“It’s economic over-fishing.”
He contrasts the economic notion of sustainability with a scientific stock assessment, which says the stock is biologically healthy. The long-line industry, though, targets the bigger fish and many of these have already been caught.
“The fish that are susceptible to being taken by long liners are the older fish, for example, for albacore it is those fish that are around five years and older that are susceptible. So the size of this segment of exploitable fish keeps shrinking even though the stock remains in a biologically healthy state,” he says.
“When you put out a line, instead of pulling in 40 kilograms for every 100 hooks you’re now pulling in 20, and it cost you the same amount of money to put the line out so your revenue is cut in half while your expenses aren’t.”
Dr Reid says that if fishing activity was reduced the bigger fish would likely come through again and catch rates increase. But because the scientific stock assessment shows over-fishing is not occurring, some members of the Western and Central Fisheries Commission (WCPFC) are reluctant to take action. Nonetheless, being conscious of the fall in catch rates, the Scientific Committee of the WCPFC has recommended that there be no further increase in fishing mortality on albacore to ensure the economic sustainability of the fishery.
He says the domestic fleets are affected more than the foreign fleets.
“If they do keep driving down the catch rates and boats stay there, the ones that are more likely to leave are the domestic boats because they don’t have the subsidies, they tend to have a higher cost structure and they have less ability just to move elsewhere. So they’re the ones that typically tie up,” he says.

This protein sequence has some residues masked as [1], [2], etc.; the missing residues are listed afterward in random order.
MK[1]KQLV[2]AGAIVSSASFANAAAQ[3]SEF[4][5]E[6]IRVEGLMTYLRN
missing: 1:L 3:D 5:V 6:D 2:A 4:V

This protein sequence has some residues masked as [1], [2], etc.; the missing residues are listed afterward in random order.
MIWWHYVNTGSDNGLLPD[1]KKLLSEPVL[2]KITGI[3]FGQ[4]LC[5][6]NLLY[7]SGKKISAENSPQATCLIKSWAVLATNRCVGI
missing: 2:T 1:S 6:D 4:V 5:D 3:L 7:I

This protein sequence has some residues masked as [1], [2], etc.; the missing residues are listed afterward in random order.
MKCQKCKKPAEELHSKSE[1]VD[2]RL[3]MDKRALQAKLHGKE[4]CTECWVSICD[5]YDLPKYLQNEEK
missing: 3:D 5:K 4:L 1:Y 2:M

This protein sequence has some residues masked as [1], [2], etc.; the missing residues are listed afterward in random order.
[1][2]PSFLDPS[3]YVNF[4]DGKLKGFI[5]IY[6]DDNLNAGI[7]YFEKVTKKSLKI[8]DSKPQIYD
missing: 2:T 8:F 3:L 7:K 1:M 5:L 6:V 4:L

“And you can only tie up for a certain period of time. The decision then becomes, if I have to have a major refit of the boat or I need a new boat, am I going to re-invest in this industry? I expect that they would be the ones who would get out.
“In recent times, the Fijian, Samoan and American Samoa fleets have all tied up at various times and there were stories of many operators trying to sell out. There were certainly examples of domestic fleets tying up whereas there was no indication of the Chinese or Taiwanese tying up.”
According to the scientists, things are going to get worse before they get better. They claim that if the fishing effort is maintained at current levels then the stock will keep falling in size until it stabilises at a lower level.
“A further decline in catch rates of seven per cent or so will obviously make the long-line fishery even less profitable. Half the problem with it being unprofitable is that nobody makes money so what’s the point in having a fishery out there? It could mean withdrawals of more domestic fleets,” Dr Reid says.
There is pressure within the Commission to include economics in the decision-making process, so that target points for albacore should not just be made on a biological basis. Many of the members of the WCPFC including both coastal states and fishing nations recognise that economics is important, and the decision-making processes have moved a long way from being biologically focused to include economic implications.
“At the national level we’ve seen Fiji cut their licenses because they had issues about catch rates in decline within their own national waters. They reduced the number of licenses to mitigate that effect. But it’s very hard if you’re in a zone to do something that is going to make any difference when everybody outside is continuing to fish. Often it can make some difference, but without necessarily bringing it back to where you used to be,” Dr Reid says.
“It’s all about creation of wealth. There’s a fish stock out there, it’s in my waters. I can try to extract as much wealth from that as possible, now how do I do that?“